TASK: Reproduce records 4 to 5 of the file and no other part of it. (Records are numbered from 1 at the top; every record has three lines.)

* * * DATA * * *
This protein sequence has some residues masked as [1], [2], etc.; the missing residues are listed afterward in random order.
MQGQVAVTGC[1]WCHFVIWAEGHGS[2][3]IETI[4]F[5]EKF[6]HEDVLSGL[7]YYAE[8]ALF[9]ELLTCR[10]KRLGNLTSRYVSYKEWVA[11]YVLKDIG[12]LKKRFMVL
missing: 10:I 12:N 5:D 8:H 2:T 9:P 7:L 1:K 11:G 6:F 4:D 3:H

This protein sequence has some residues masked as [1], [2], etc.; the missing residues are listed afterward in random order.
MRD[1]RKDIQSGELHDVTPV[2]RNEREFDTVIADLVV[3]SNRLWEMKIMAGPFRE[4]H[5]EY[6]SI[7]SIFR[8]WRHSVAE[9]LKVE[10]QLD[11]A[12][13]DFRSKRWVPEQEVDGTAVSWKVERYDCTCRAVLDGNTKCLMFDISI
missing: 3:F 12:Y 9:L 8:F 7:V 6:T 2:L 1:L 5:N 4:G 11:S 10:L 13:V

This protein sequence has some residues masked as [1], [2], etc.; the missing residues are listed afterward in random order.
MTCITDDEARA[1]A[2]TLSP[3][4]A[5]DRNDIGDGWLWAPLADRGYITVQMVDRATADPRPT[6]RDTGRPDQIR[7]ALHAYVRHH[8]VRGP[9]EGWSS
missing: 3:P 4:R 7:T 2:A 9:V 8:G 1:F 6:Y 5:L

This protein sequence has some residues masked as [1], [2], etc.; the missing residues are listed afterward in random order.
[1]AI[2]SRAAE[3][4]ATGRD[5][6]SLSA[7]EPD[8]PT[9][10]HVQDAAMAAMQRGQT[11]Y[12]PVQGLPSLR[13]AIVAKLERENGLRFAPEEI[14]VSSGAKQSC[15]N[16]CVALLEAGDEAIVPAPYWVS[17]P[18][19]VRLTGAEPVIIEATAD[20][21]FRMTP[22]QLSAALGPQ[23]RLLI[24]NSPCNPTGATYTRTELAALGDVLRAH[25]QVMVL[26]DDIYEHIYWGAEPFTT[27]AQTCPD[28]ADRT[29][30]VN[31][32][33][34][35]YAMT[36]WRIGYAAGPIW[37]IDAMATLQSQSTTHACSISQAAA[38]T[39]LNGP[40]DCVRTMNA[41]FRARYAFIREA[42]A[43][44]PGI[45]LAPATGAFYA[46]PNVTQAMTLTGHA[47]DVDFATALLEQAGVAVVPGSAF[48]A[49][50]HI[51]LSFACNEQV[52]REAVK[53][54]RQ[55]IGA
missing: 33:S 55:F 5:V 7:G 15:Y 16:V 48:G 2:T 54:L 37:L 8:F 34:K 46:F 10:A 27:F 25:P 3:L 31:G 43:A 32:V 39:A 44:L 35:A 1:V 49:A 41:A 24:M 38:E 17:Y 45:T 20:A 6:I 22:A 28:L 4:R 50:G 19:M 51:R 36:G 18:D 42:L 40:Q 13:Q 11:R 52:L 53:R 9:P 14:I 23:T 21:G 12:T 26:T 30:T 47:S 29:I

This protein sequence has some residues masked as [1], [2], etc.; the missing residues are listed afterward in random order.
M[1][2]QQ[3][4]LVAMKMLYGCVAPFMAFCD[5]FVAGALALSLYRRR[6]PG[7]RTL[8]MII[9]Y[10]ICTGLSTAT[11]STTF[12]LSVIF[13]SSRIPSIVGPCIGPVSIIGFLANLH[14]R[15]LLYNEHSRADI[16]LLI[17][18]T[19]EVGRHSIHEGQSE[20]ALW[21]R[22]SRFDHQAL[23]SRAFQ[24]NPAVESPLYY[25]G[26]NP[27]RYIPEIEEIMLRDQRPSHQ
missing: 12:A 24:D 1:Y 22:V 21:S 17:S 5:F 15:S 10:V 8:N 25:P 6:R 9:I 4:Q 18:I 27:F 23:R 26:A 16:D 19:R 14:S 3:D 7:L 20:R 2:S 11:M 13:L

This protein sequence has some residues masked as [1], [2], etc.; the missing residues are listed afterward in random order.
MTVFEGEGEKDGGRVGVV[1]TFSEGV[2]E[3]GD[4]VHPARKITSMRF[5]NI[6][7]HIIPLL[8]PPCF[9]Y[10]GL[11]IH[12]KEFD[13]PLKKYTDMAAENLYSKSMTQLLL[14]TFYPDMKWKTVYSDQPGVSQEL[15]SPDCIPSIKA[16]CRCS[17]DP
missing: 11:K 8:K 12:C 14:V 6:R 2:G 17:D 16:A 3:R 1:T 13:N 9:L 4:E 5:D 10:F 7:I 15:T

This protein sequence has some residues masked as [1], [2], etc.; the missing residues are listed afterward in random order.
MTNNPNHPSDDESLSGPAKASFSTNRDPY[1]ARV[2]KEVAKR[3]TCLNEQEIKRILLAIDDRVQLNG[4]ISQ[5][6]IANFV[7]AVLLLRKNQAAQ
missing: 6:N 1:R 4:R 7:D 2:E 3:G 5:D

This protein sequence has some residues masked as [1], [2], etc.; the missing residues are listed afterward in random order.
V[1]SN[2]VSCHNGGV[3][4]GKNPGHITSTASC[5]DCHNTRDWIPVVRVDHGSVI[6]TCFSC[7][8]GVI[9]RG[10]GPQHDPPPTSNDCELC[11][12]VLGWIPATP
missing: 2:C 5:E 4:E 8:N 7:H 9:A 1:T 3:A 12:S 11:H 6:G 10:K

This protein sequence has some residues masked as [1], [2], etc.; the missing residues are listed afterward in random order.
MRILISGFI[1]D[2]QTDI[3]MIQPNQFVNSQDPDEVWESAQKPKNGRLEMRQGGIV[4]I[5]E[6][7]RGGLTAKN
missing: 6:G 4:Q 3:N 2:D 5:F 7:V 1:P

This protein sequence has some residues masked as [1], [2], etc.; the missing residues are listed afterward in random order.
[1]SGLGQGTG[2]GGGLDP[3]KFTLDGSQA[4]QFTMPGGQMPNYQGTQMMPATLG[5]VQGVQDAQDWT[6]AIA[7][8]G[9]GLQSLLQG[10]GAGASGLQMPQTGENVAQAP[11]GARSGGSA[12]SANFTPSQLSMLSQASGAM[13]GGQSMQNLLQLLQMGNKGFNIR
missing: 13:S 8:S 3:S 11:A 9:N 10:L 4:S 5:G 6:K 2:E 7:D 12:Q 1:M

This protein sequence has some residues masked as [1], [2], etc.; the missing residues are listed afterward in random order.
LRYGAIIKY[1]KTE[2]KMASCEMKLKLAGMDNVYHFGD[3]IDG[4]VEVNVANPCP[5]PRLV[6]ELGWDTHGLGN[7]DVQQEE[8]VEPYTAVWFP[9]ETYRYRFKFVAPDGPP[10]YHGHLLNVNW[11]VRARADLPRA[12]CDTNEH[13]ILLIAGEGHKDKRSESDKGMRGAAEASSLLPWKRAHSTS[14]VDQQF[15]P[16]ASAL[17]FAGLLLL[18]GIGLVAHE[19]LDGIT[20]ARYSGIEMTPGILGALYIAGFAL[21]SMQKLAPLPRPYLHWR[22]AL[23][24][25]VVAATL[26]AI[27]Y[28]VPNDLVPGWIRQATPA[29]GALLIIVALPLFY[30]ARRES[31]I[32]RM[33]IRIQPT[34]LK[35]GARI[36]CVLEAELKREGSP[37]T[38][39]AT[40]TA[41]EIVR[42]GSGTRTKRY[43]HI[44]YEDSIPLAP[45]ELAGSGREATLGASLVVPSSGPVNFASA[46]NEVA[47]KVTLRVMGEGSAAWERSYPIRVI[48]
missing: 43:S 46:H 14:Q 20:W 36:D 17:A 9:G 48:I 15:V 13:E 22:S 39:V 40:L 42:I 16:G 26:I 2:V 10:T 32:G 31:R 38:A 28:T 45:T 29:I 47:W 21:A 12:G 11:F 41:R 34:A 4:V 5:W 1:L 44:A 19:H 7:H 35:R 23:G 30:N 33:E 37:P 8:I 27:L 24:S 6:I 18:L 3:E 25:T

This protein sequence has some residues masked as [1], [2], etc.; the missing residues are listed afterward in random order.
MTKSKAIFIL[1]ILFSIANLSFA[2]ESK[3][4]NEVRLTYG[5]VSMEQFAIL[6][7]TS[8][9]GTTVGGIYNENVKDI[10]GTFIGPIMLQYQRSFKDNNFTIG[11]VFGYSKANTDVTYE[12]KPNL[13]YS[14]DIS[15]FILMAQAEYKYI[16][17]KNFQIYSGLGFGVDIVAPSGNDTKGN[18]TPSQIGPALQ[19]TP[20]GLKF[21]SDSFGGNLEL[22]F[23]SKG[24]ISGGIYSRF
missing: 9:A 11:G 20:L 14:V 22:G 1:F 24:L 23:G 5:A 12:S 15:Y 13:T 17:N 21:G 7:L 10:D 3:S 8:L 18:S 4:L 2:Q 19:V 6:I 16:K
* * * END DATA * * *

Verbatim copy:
This protein sequence has some residues masked as [1], [2], etc.; the missing residues are listed afterward in random order.
[1]AI[2]SRAAE[3][4]ATGRD[5][6]SLSA[7]EPD[8]PT[9][10]HVQDAAMAAMQRGQT[11]Y[12]PVQGLPSLR[13]AIVAKLERENGLRFAPEEI[14]VSSGAKQSC[15]N[16]CVALLEAGDEAIVPAPYWVS[17]P[18][19]VRLTGAEPVIIEATAD[20][21]FRMTP[22]QLSAALGPQ[23]RLLI[24]NSPCNPTGATYTRTELAALGDVLRAH[25]QVMVL[26]DDIYEHIYWGAEPFTT[27]AQTCPD[28]ADRT[29][30]VN[31][32][33][34][35]YAMT[36]WRIGYAAGPIW[37]IDAMATLQSQSTTHACSISQAAA[38]T[39]LNGP[40]DCVRTMNA[41]FRARYAFIREA[42]A[43][44]PGI[45]LAPATGAFYA[46]PNVTQAMTLTGHA[47]DVDFATALLEQAGVAVVPGSAF[48]A[49][50]HI[51]LSFACNEQV[52]REAVK[53][54]RQ[55]IGA
missing: 33:S 55:F 5:V 7:G 15:Y 16:V 48:G 2:T 54:L 37:L 8:F 34:K 46:F 10:A 27:F 25:P 3:L 31:G 43:A 32:V 39:A 44:L 35:A 1:V 49:A 41:A 24:M 38:E 17:Y 45:T 20:A 6:I 22:A 28:L 4:R 50:G 19:M 51:R 36:G 18:D 42:L 40:Q 13:Q 11:R 52:L 53:R 9:P 14:I 23:T 21:G 12:T 26:T 30:T 47:S 29:I

This protein sequence has some residues masked as [1], [2], etc.; the missing residues are listed afterward in random order.
M[1][2]QQ[3][4]LVAMKMLYGCVAPFMAFCD[5]FVAGALALSLYRRR[6]PG[7]RTL[8]MII[9]Y[10]ICTGLSTAT[11]STTF[12]LSVIF[13]SSRIPSIVGPCIGPVSIIGFLANLH[14]R[15]LLYNEHSRADI[16]LLI[17][18]T[19]EVGRHSIHEGQSE[20]ALW[21]R[22]SRFDHQAL[23]SRAFQ[24]NPAVESPLYY[25]G[26]NP[27]RYIPEIEEIMLRDQRPSHQ
missing: 12:A 24:D 1:Y 22:V 21:S 17:S 5:F 15:S 10:V 8:N 25:P 6:R 9:I 4:Q 18:I 27:F 23:R 26:A 16:D 19:R 14:S 3:D 7:L 20:R 2:S 11:M 13:L